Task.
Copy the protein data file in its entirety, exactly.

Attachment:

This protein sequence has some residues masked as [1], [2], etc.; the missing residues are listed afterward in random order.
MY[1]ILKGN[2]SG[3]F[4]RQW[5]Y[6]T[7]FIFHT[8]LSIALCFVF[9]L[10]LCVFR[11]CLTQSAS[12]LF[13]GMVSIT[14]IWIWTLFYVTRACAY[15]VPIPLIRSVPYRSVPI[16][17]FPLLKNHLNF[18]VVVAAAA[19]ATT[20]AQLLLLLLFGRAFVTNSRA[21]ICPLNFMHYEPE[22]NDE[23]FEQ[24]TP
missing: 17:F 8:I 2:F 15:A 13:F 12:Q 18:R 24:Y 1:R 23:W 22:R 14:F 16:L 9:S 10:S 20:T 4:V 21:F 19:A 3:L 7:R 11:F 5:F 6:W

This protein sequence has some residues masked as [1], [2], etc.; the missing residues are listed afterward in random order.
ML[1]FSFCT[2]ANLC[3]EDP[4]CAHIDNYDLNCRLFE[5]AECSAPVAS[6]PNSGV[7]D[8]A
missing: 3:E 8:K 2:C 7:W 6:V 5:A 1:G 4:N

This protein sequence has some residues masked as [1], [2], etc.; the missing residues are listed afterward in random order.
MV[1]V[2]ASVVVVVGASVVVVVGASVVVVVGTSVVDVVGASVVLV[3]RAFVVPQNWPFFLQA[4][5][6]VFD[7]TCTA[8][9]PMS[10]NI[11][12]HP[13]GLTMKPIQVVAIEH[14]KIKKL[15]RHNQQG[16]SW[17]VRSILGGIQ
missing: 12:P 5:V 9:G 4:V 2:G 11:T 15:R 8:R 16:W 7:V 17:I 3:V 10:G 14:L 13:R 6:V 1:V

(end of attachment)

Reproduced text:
This protein sequence has some residues masked as [1], [2], etc.; the missing residues are listed afterward in random order.
MY[1]ILKGN[2]SG[3]F[4]RQW[5]Y[6]T[7]FIFHT[8]LSIALCFVF[9]L[10]LCVFR[11]CLTQSAS[12]LF[13]GMVSIT[14]IWIWTLFYVTRACAY[15]VPIPLIRSVPYRSVPI[16][17]FPLLKNHLNF[18]VVVAAAA[19]ATT[20]AQLLLLLLFGRAFVTNSRA[21]ICPLNFMHYEPE[22]NDE[23]FEQ[24]TP
missing: 17:F 8:I 2:F 15:A 13:F 12:Q 18:R 24:Y 1:R 23:W 22:R 14:F 16:L 9:S 10:S 20:T 4:V 21:F 19:A 3:L 7:R 11:F 5:F 6:W

This protein sequence has some residues masked as [1], [2], etc.; the missing residues are listed afterward in random order.
ML[1]FSFCT[2]ANLC[3]EDP[4]CAHIDNYDLNCRLFE[5]AECSAPVAS[6]PNSGV[7]D[8]A
missing: 3:E 8:K 2:C 7:W 6:V 5:A 1:G 4:N

This protein sequence has some residues masked as [1], [2], etc.; the missing residues are listed afterward in random order.
MV[1]V[2]ASVVVVVGASVVVVVGASVVVVVGTSVVDVVGASVVLV[3]RAFVVPQNWPFFLQA[4][5][6]VFD[7]TCTA[8][9]PMS[10]NI[11][12]HP[13]GLTMKPIQVVAIEH[14]KIKKL[15]RHNQQG[16]SW[17]VRSILGGIQ
missing: 12:P 5:V 9:G 4:V 2:G 11:T 15:R 8:R 16:W 7:V 17:I 3:V 10:G 14:L 13:R 6:V 1:V